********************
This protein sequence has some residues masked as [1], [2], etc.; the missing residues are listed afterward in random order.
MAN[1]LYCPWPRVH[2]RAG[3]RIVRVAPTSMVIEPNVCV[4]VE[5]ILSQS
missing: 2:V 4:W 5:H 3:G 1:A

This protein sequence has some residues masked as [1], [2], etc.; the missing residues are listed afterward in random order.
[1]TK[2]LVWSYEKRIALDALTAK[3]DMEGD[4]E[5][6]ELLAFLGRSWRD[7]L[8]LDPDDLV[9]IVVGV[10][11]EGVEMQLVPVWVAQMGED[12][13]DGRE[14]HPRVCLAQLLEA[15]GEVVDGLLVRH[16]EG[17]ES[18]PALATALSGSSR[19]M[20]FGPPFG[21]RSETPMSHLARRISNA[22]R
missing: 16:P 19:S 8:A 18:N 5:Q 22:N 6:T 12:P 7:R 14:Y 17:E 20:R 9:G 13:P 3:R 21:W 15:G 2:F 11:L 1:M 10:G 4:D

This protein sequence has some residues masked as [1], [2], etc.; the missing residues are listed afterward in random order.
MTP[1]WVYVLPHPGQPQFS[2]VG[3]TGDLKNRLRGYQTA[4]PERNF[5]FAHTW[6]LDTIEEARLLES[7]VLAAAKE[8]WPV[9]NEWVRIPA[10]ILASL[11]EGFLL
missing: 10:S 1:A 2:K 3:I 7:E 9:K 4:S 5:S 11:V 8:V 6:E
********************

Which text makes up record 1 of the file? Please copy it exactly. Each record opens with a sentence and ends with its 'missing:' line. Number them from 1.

This protein sequence has some residues masked as [1], [2], etc.; the missing residues are listed afterward in random order.
MAN[1]LYCPWPRVH[2]RAG[3]RIVRVAPTSMVIEPNVCV[4]VE[5]ILSQS
missing: 2:V 4:W 5:H 3:G 1:A